The following spring, Radko was visiting a cousin in Poland and mentioned his Christmas saga. She noted that many Poles still hung glass ornaments. As they talked, they walked by a pharmacy that had in its window, beautifully blown testers and beakers for making moonshine vodka from potatoes. Radko met with the proprietor and under his direction, the man created glass ornaments similar to those that had adorned the Radko family tree. Radko sketched some of his family ornaments and a few of his own designs, and the glassblower produced several dozen. Radko brought them back to the United States and showed them to his coworkers at the talent agency, who placed orders. Soon after, Radko began taking a shopping bag of samples door-to-door to Manhattan retailers on his lunch hour, hopeful of supplementing his mailroom wages.
In the business’ first two years, Radko used two weeks of vacation from the talent agency to travel to Poland and work with artisans developing the ornaments he had designed. Together, they perfected a seven-day manufacturing process that starts with the glassblowing and ends with each piece receiving a dusting of glitter and the trademark gold Radko crown. Radko then would fill a container with ornaments, ship it to his mother’s home in Westchester and fulfill orders out of her garage, employing out-of-work actors to help him with the packing.
His first retail account was Georg Jensen, a top-of-the-line jewelry store, I. Magnin, Bergdorf Goodman and Bloomingdale’s and Macy’s followed shortly thereafter. In 1987, Radko moved the business to his studio apartment on the Upper West Side and hired his first full-time employee.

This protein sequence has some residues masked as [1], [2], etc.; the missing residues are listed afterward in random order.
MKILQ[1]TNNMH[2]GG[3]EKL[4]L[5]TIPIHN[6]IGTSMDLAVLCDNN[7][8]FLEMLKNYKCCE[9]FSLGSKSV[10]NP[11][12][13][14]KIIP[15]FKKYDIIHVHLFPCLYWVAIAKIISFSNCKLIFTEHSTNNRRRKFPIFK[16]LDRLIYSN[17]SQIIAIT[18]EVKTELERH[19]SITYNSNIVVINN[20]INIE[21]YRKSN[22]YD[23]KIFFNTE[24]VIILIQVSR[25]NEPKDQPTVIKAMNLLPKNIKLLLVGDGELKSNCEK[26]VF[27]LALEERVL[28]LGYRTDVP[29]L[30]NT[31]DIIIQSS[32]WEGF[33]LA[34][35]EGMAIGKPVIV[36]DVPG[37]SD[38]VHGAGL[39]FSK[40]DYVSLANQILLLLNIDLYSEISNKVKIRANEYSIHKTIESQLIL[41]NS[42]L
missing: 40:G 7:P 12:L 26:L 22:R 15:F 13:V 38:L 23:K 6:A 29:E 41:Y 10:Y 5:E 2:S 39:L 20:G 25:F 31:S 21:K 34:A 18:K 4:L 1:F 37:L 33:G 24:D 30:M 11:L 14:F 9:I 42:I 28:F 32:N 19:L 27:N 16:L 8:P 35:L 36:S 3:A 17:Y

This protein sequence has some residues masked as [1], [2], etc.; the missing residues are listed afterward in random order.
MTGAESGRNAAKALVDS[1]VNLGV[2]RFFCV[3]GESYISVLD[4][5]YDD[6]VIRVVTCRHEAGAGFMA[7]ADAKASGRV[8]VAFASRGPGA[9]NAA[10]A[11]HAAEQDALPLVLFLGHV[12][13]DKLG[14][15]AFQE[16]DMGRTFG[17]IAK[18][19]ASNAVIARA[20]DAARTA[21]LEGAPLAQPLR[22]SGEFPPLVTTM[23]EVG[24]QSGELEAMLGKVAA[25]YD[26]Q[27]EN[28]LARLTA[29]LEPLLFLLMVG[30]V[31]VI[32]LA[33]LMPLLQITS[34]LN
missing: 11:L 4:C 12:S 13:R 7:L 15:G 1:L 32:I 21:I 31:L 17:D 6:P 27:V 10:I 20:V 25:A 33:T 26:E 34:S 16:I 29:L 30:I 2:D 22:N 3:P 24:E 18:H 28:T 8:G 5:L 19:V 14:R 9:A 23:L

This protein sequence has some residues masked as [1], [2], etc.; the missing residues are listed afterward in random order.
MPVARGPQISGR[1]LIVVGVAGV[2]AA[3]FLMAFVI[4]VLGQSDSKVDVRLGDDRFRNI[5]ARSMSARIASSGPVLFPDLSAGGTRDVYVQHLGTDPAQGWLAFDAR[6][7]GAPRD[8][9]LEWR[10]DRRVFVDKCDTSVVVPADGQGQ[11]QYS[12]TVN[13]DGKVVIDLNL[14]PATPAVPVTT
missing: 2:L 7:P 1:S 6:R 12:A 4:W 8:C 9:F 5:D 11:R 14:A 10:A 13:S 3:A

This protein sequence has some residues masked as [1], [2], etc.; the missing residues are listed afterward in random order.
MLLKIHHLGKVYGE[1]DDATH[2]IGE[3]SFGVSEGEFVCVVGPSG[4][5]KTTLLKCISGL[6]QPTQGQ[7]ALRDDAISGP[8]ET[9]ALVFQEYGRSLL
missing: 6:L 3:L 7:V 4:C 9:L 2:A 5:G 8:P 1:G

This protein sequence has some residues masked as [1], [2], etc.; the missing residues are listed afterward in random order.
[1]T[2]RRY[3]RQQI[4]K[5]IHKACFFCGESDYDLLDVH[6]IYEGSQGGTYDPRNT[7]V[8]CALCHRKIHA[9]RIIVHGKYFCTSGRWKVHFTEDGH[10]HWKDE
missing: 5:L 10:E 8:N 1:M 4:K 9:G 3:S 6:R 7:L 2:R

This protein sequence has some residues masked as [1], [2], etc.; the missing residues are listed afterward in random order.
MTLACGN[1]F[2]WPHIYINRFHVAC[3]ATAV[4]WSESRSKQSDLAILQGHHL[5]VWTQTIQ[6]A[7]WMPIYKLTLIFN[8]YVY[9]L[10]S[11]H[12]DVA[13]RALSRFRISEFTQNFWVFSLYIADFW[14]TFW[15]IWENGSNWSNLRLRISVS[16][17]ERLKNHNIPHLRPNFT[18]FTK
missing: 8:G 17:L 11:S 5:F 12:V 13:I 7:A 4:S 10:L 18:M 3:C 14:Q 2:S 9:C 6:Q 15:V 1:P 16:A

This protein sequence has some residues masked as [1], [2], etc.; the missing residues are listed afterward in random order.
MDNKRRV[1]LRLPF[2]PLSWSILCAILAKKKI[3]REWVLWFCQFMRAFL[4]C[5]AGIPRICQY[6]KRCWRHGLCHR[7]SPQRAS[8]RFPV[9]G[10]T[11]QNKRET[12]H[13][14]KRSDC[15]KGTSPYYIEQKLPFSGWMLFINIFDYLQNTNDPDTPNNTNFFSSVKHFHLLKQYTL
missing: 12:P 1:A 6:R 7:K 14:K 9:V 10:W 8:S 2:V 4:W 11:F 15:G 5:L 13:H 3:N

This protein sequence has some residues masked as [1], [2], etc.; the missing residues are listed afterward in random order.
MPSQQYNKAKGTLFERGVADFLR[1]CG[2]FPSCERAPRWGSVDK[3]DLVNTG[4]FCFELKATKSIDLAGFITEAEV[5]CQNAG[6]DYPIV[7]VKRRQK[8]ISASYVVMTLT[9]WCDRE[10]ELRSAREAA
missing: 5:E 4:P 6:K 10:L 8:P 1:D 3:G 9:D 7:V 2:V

Radko was his own publicist, sending samples to magazine editors and hoping coverage would bolster sales. What he couldn’t have predicted was that celebrities would be drawn to the product. One day he received a call from a retailer telling him that Bruce Springsteen had just been in and placed a large order. Dolly Parton, Julie Andrews and Tom Cruise have his ornaments, as do Katie Couric and Oprah Winfrey, both of whom have featured Radko on their shows. Barbra Streisand convinced him to make Hanukkah ornaments. Hillary Clinton asked him to design Christmas displays on the mantels of the White House Green Room and Red Room, and he decorated the vice president’s residence when the Gores lived there. He also has lent his design touch to New York’s Gracie Mansion during the holidays.
Today, after over thirty years of designing and creating, the Christopher Radko Company has produced more than eighteen million fine European glass ornaments that have become a part of family traditions across the United States. The company that bears his name designs about 500 exquisite glass Christmas ornaments each year in addition to other holiday decorations. Designers today draw inspiration from Christmas classics, fine paintings, suggestions from collectors and life events. The Radko team works tirelessly to prepare the utmost perfect edition of art for the ornaments.
Presently, Christopher Radko’s creations are available in over 2,500 stores which carry ornaments, cookie jars, snow globes, and other Radko collectibles. These include retailers such as Bloomingdale’s, Saks Fifth Avenue, London’s legendary Harrods and Fortnum and Mason. Many fine independent gift shops carry the line all year long. You can also find these delicate pieces on the Christopher Radko website.